Amid all the serious stories assailing Portugal and the rest of the world, a moment of hilarity has been shared nationally after what was billed as “one of Brazil’s leading educational institutes” has made use of the image of former prime minister José Sócrates – only recently released from jail – to promote its courses.
The CEDERJ Foundation has been described as “ashamed” by the faux-pas, which it has blamed on an unworldly student.
“Thank you so much for calling us”, rector Leonardo Viana told Expresso yesterday, guaranteeing that there will now be a “thorough investigation” into how this ridiculous clanger could have happened.
“Without these telephone calls, none of us would have been any the wiser,” he added.
Viana explained that neither he nor any others in charge at the institute even knew who the man in the poster – clearly José Sócrates in a gown and wearing glasses – was.
“We truly didn’t know anything about this! Nothing like this has ever happened before,” he added, failing to realise that nothing like this has ever happened to Portugal either.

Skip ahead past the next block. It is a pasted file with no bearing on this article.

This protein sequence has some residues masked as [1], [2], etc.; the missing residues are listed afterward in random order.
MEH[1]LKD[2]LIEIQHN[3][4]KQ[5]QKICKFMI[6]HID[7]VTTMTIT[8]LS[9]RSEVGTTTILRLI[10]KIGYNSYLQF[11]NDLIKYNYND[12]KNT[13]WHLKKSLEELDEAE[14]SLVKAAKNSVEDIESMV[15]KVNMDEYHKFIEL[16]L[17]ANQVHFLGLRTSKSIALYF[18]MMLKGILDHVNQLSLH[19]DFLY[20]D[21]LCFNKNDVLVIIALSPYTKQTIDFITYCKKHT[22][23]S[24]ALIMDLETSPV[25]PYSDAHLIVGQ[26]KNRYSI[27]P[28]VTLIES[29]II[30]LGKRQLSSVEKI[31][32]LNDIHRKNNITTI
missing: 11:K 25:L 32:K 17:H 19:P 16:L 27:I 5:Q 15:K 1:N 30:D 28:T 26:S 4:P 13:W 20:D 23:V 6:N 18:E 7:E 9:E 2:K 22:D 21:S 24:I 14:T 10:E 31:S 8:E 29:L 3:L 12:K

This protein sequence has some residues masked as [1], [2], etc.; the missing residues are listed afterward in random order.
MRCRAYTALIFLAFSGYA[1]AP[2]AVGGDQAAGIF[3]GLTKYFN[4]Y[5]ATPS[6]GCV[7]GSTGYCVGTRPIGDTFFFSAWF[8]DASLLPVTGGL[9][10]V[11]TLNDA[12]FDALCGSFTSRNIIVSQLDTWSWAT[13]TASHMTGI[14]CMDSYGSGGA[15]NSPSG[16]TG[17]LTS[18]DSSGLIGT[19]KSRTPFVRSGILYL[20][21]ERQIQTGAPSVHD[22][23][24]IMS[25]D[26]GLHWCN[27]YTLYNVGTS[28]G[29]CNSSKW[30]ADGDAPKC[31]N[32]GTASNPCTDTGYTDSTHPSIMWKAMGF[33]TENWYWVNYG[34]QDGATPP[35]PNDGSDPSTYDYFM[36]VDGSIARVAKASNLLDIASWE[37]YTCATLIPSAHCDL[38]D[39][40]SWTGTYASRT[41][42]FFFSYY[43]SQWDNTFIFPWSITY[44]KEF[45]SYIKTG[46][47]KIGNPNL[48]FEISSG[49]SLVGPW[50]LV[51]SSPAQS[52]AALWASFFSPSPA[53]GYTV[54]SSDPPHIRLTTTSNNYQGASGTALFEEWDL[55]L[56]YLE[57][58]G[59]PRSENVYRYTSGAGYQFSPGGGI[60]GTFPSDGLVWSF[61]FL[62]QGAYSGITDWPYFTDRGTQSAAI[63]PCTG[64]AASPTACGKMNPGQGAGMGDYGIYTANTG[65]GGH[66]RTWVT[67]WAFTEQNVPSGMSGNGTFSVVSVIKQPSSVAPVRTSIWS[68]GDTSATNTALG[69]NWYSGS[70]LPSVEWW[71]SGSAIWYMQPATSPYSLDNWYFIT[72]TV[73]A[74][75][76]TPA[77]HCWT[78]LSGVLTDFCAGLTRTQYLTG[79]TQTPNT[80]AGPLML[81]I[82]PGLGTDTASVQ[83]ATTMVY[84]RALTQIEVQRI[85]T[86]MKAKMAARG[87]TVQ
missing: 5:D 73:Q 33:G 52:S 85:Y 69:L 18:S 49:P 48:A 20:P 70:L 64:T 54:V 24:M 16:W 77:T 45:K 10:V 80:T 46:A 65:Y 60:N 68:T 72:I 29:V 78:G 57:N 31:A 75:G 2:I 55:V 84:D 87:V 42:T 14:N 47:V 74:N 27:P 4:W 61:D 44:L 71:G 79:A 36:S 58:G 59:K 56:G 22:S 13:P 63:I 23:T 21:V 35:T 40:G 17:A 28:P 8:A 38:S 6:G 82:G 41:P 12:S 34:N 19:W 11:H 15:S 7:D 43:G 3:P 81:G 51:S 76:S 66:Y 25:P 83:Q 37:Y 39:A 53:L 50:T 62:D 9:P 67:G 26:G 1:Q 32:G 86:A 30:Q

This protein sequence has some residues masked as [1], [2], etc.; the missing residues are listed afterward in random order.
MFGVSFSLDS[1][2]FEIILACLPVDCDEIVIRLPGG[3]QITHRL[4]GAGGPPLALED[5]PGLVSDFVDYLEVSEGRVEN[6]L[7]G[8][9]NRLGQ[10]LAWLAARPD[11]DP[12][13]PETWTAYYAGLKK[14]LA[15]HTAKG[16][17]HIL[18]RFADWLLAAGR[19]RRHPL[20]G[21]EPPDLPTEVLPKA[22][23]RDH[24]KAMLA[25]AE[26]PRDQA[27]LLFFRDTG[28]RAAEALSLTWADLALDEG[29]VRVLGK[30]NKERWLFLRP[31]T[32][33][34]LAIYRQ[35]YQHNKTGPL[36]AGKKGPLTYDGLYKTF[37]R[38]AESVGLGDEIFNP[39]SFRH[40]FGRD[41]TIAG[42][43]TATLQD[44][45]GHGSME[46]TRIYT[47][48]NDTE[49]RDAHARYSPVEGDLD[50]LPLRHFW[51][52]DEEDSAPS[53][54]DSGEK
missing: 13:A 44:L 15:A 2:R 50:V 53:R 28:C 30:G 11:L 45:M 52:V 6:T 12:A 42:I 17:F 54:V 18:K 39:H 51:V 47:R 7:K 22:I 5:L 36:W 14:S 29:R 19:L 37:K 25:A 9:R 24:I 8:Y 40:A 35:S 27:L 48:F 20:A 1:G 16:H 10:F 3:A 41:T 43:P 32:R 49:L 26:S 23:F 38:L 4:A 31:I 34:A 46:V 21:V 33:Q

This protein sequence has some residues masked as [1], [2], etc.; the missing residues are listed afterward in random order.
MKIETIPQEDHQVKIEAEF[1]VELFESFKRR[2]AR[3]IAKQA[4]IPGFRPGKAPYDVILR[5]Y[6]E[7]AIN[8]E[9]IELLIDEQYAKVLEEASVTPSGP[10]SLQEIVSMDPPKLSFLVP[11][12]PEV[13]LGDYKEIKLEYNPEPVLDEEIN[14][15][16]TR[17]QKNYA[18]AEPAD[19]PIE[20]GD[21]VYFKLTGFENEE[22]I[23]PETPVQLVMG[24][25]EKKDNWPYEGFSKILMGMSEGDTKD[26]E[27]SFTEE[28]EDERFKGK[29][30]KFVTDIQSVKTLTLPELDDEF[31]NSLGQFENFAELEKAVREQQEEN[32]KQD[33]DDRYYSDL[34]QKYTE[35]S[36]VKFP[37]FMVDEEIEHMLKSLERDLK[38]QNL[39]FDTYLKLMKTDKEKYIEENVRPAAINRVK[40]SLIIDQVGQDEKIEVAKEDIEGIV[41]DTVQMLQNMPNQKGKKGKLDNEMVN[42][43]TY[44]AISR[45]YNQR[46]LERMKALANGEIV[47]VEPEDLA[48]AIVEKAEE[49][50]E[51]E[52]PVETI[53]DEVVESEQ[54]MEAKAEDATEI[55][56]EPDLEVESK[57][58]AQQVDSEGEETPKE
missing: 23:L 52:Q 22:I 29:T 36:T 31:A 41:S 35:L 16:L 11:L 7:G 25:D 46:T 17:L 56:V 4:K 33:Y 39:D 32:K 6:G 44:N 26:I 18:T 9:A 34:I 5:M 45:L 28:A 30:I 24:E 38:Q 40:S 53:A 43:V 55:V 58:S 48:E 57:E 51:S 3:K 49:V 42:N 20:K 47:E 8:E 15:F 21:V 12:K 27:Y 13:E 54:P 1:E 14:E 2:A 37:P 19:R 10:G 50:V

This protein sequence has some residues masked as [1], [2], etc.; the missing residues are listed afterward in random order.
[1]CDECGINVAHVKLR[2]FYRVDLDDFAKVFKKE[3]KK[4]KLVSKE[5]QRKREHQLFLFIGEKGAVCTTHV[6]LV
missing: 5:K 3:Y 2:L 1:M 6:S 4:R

Sócrates is the first prime minister ever to have been jailed for nine months without any formal charges, and his latest appeal against preventive custody is now due to be heard by an appeal court judge who has frequently spoken out against the dubious legality of Sócrates’ detention.
Meantime, it is unclear what is happening over this poster, which Expresso points out is misrepresentational for other reasons as well.
Not only is Sócrates a man with a university degree that has been repeatedly called into question, the CEDERJ institute is not “among the best” higher educational establishments in Brazil, at all.
Expresso claims that the first 100 of the list – as published by A Folha de São Paulo newspaper – bears “no sign of CEDERJ”, which it describes as a consortium of six universities numbering “around 12,000 students”.